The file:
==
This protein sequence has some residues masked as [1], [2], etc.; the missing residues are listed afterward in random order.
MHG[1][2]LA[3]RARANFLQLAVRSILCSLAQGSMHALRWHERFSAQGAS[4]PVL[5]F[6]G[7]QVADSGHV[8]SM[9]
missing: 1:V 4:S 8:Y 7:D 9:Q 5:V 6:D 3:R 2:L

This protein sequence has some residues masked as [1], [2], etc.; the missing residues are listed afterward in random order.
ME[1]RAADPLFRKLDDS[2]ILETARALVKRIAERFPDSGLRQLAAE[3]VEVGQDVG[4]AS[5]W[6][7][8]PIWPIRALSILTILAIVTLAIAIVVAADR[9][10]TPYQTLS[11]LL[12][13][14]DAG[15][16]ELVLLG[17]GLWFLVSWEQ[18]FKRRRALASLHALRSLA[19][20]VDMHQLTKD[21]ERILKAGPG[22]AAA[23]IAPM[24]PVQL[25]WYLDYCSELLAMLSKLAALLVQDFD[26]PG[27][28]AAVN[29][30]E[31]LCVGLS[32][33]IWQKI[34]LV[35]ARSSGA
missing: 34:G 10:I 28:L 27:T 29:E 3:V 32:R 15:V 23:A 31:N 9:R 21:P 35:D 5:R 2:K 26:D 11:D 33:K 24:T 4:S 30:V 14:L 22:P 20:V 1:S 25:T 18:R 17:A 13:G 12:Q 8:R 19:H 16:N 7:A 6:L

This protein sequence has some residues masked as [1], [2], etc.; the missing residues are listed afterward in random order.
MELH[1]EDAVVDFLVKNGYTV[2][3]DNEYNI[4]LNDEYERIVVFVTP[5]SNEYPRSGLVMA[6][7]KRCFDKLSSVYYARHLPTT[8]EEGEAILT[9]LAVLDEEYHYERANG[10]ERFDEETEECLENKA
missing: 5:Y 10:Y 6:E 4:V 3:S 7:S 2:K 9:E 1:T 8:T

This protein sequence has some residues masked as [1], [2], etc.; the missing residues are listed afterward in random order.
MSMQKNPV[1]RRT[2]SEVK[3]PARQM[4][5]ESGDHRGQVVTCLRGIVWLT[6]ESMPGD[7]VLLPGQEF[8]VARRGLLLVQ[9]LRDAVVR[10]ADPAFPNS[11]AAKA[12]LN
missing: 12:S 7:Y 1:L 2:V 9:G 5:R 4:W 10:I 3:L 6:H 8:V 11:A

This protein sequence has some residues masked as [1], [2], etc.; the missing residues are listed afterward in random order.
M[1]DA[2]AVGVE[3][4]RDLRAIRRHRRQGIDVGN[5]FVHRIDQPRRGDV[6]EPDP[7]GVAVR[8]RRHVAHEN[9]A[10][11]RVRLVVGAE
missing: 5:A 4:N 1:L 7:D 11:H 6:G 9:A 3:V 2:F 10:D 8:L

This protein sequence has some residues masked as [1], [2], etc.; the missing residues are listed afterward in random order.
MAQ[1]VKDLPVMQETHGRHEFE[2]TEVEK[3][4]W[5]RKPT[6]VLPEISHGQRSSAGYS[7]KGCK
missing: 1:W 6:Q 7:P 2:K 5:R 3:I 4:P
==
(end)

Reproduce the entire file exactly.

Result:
This protein sequence has some residues masked as [1], [2], etc.; the missing residues are listed afterward in random order.
MHG[1][2]LA[3]RARANFLQLAVRSILCSLAQGSMHALRWHERFSAQGAS[4]PVL[5]F[6]G[7]QVADSGHV[8]SM[9]
missing: 1:V 4:S 8:Y 7:D 9:Q 5:V 6:D 3:R 2:L

This protein sequence has some residues masked as [1], [2], etc.; the missing residues are listed afterward in random order.
ME[1]RAADPLFRKLDDS[2]ILETARALVKRIAERFPDSGLRQLAAE[3]VEVGQDVG[4]AS[5]W[6][7][8]PIWPIRALSILTILAIVTLAIAIVVAADR[9][10]TPYQTLS[11]LL[12][13][14]DAG[15][16]ELVLLG[17]GLWFLVSWEQ[18]FKRRRALASLHALRSLA[19][20]VDMHQLTKD[21]ERILKAGPG[22]AAA[23]IAPM[24]PVQL[25]WYLDYCSELLAMLSKLAALLVQDFD[26]PG[27][28]AAVN[29][30]E[31]LCVGLS[32][33]IWQKI[34]LV[35]ARSSGA
missing: 34:G 10:I 28:L 27:T 29:E 3:V 32:R 15:V 23:A 31:N 9:R 21:P 35:D 5:R 2:K 26:D 11:D 33:K 24:T 4:S 30:V 14:L 22:P 20:V 1:S 25:T 18:R 17:A 13:G 12:Q 8:R 19:H 16:N 7:A 6:L

This protein sequence has some residues masked as [1], [2], etc.; the missing residues are listed afterward in random order.
MELH[1]EDAVVDFLVKNGYTV[2][3]DNEYNI[4]LNDEYERIVVFVTP[5]SNEYPRSGLVMA[6][7]KRCFDKLSSVYYARHLPTT[8]EEGEAILT[9]LAVLDEEYHYERANG[10]ERFDEETEECLENKA
missing: 5:Y 10:Y 6:E 4:V 3:S 7:S 2:K 9:E 1:T 8:T

This protein sequence has some residues masked as [1], [2], etc.; the missing residues are listed afterward in random order.
MSMQKNPV[1]RRT[2]SEVK[3]PARQM[4][5]ESGDHRGQVVTCLRGIVWLT[6]ESMPGD[7]VLLPGQEF[8]VARRGLLLVQ[9]LRDAVVR[10]ADPAFPNS[11]AAKA[12]LN
missing: 12:S 7:Y 1:L 2:V 9:G 5:R 4:W 10:I 3:L 6:H 8:V 11:A

This protein sequence has some residues masked as [1], [2], etc.; the missing residues are listed afterward in random order.
M[1]DA[2]AVGVE[3][4]RDLRAIRRHRRQGIDVGN[5]FVHRIDQPRRGDV[6]EPDP[7]GVAVR[8]RRHVAHEN[9]A[10][11]RVRLVVGAE
missing: 5:A 4:N 1:L 7:D 11:H 6:G 9:A 3:V 2:F 10:D 8:L

This protein sequence has some residues masked as [1], [2], etc.; the missing residues are listed afterward in random order.
MAQ[1]VKDLPVMQETHGRHEFE[2]TEVEK[3][4]W[5]RKPT[6]VLPEISHGQRSSAGYS[7]KGCK
missing: 1:W 6:Q 7:P 2:K 5:R 3:I 4:P